Film Review: Gravity (M) (USA, 2013)

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I’ve started writing this review mere minutes after seeing the film. There was even more hyperbole than what the end product suggests. I have left the cinema with an uncontrollable sense of awe. Even hours and days later, I can’t escape what I witnessed. In spite of the emotionally engaging and thrilling sequences that leave you on the edge of you seat for the entire 90 or so minutes, I couldn’t help but sit in stunned silence as to what I was witnessing. Alfonso Cuarón’s Gravity – helmed by the star power of George Clooney and Sandra Bullock – might just be the most visually stunning film I’ve ever experienced, and some of the best use of 3D cinema has ever seen.

The film sits in the realm of what I like to call “small premise productions”, like Buried, starring Ryan Reynolds, where one – or in this case, two – people are put into a situation they have to get themselves out of. Not much more to it than that. Here, two Astronauts survive an accident in space and are forced to work together to try and survive (easiest. film synopsis. ever.). These sorts of films can go either way, because so much comes down to your connection to the characters. In that respect, the way Cuarón connects his Astronauts to his audience despite throwing them into a virtual real-time scenario is nothing short of a masterful piece of storytelling, screenwriting and directing.

Bullock and Clooney both give sound performances, and are completely convincing. And that’s where the beauty of this film lies. Aside from incredible cinematography that sees Emmanuel Lubezki dance with his lead actors in such a way that is not just beautiful but leaves you wondering exactly how some of those shots were achieved with such conviction. The camera moves in and out from behind the helmet of Bullock, as the earth tumbles and a spacecraft is destroyed. It’s utter technical splendour. It all looks and feels REAL. You are there amongst it. The special effects are beyond incredible – how they achieved it I have NO idea – but Cuarón knows that without convincing his audience, the film would never work. And he has achieved that in a way I haven’t experienced in many years.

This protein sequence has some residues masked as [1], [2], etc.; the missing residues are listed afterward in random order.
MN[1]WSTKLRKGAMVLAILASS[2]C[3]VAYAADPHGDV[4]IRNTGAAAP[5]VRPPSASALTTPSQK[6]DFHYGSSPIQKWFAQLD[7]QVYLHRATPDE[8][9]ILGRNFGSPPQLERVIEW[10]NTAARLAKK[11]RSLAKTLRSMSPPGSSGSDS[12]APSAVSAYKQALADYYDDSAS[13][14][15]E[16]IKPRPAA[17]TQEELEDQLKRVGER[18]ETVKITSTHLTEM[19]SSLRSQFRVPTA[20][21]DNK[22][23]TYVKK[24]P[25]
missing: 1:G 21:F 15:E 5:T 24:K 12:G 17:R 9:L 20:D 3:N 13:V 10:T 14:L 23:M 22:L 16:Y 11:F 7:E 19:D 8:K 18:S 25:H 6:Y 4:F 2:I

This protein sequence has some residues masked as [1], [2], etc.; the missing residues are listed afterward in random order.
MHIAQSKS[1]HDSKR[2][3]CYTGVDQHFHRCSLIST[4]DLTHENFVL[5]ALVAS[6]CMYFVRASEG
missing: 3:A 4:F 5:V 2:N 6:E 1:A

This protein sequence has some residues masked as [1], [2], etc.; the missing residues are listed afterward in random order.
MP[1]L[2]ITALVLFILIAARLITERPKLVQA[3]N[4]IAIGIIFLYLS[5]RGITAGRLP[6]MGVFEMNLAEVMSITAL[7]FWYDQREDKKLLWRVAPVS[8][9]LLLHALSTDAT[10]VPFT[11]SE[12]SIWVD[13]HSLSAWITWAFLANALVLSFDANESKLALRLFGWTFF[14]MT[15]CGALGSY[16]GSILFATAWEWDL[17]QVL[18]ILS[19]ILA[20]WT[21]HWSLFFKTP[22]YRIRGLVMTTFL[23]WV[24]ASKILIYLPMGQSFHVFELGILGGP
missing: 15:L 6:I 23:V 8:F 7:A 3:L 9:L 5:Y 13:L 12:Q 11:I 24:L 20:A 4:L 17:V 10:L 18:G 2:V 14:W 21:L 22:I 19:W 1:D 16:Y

The 3D is also used masterfully, with changes of focus highlighted by the depth of field that the 3D work provides. James Cameron got a thank you in the credits, I can only imagine some of his technology was used to provide the best possible outcome for that effect. Indeed, this is one of the very few films where the 3D effect feels a necessary component of the production, rather than a tag on for monetary gain.

There are odes to the great space films that came before it… 2001 is in there for sure, even Apollo 13 and Wall-E are given subtle homages.

The film is slightly let down by an over-done ending, that had many in the preview screening snickering – and honestly this alone keeps it from being a five star film. But it’s not a film with an obvious ending. You know it’s not going to end well from the trailer alone – but will anyone survive? Who? How? You enjoy the flight of these questions from start to finish. And it’s not until the last frame – over-done or otherwise – that you know the journey has come to the end, and those questions are resolved.

To call one film a work of art over another is perhaps a little condescending. Film is, by its very definition, art. It doesn’t matter if you’re watching the latest Troma flick, an Oscar winner or the latest blockbuster. From the script to the screen, an incomprehensible amount of people have added their stroke to the final product… and like any art, sometimes it ends up better than others. But when I call Gravity a work of art, I mean it in every sense of the word. I won’t go far as to call the film groundbreaking, though the film will certainly go down as a classic of modern cinema, showcasing technology at its best.

Oh and a little game for all of you playing at home: see if you can guess the voice from Mission Control during the film.

If you only made it to one cinematic experience this year, THIS is the one.

Review Score: FOUR AND A HALF STARS (OUT OF FIVE)

Gravity is released nationally this Thursday, in 3D on select screens and at IMAX!